The musical gold on Jozi’s streets flowed out, enriching the world just like its mineral namesake.
And still the migrants came. Philip Tabane from Mamelodi in the 1940s, Hugh Masekela from Witbank in the 1950s. Brenda Fassie from Cape Town in the 1980s… They entered the melting pot with locals like Todd Matshikiza, Miriam Makeba, Sipho Hotstix Mabuse and others, building a rhythmic, melodic mountain of musical gold that would be added to, mined, reclaimed and reprocessed for generations to come.
By the time Oscar Mdlongwa made his way from Zimbabwe via Brits to Jozi’s Razzmatazz nightclub in Hillbrow in the late 1980s, Joburg’s musical goldmine now incorporated a smattering of early house beats. As Oscar told Aryan Kaganof in a 2006 interview, one night the resident Razzmatazz DJ failed to arrive, and the young Oscar, who was selling boerewors rolls outside the club, seized the chance of a fill-in DJ slot.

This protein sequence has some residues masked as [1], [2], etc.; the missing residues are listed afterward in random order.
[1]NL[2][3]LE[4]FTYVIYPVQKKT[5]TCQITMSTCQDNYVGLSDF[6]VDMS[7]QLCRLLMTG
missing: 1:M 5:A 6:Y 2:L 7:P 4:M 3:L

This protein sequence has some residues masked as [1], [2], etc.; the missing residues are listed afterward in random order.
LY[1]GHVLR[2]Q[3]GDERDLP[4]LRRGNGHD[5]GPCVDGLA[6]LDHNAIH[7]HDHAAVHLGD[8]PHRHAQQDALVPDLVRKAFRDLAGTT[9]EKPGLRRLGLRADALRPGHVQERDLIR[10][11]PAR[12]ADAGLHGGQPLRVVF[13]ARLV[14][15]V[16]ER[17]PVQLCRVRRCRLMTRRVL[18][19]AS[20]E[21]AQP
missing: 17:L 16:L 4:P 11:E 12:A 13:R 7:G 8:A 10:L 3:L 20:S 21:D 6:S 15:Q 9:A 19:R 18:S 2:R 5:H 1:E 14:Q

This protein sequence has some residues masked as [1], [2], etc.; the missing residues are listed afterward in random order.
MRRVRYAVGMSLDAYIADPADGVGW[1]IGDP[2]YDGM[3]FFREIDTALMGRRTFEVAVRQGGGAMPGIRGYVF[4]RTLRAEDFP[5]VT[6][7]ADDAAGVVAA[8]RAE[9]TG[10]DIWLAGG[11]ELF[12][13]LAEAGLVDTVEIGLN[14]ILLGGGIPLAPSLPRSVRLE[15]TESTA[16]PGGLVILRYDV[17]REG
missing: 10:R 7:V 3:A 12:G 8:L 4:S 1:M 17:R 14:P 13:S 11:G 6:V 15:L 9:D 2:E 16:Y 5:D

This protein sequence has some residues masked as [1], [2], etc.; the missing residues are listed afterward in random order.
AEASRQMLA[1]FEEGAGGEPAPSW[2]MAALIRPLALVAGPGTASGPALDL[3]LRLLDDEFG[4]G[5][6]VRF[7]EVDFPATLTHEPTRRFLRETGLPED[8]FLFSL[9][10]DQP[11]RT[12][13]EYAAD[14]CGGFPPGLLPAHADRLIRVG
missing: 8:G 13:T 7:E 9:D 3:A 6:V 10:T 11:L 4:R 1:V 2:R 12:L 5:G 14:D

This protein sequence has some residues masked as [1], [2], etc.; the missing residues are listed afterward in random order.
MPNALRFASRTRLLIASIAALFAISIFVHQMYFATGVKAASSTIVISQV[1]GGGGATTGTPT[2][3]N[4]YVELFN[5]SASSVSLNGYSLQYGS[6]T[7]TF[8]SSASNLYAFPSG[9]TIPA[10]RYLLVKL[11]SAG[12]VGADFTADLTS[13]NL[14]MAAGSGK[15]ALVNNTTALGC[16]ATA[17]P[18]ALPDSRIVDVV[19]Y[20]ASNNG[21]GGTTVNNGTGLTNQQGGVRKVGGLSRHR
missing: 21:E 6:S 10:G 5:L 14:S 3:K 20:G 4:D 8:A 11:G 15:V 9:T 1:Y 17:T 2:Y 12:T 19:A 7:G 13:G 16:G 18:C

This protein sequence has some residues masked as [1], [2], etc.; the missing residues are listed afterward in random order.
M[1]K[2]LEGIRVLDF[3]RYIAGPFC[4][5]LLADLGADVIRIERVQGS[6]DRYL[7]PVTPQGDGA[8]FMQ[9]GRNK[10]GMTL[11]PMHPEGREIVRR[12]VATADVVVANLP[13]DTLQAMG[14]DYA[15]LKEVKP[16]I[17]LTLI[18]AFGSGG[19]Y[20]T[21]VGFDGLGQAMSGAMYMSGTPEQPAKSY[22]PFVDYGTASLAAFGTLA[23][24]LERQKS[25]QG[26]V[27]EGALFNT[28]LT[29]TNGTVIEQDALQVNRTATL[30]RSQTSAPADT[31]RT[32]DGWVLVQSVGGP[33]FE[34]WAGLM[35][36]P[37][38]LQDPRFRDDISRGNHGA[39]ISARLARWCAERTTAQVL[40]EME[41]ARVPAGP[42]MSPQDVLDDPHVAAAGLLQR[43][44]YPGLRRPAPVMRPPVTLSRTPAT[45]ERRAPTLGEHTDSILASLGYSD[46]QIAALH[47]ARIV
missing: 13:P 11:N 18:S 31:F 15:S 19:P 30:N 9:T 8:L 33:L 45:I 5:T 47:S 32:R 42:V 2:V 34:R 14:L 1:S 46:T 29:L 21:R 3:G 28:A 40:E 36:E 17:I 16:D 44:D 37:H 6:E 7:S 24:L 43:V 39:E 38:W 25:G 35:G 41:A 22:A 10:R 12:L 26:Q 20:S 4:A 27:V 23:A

Chicago house, hip-hop and township jive sensibilities were already acquaintances, and when fused in the petri dish of the Joburg club scene, they became kwaito – another of Joburg’s unique musical exports.
Oskido is still DJing to this day, the Kalawa Jazzmee label he co-owns having bequeathed the nation – and the world – kwaito, afro house and afro-pop gems like Bongo Muffin, BOP, Mafikizolo, Zonke and Heavy K.
But even now, the sound of the city is elusive, hard to pin down. What exactly distinguishes kwaito from kasi rap? Where does hip-hop become electro? House, kwaito, pop? What exactly is the name of the type of house Heavy K has brought us from Veeplaas, Port Elizabeth? And does he really care?
“Nguban’ osnik’ a lento?” “Who gave us this thing?” Speedy so eloquently asked on the Professor classic. When after all, it was everyone.
Johannesburg gives and she takes. She processes influences and she creates new ones. She is a process, a reaction in progress.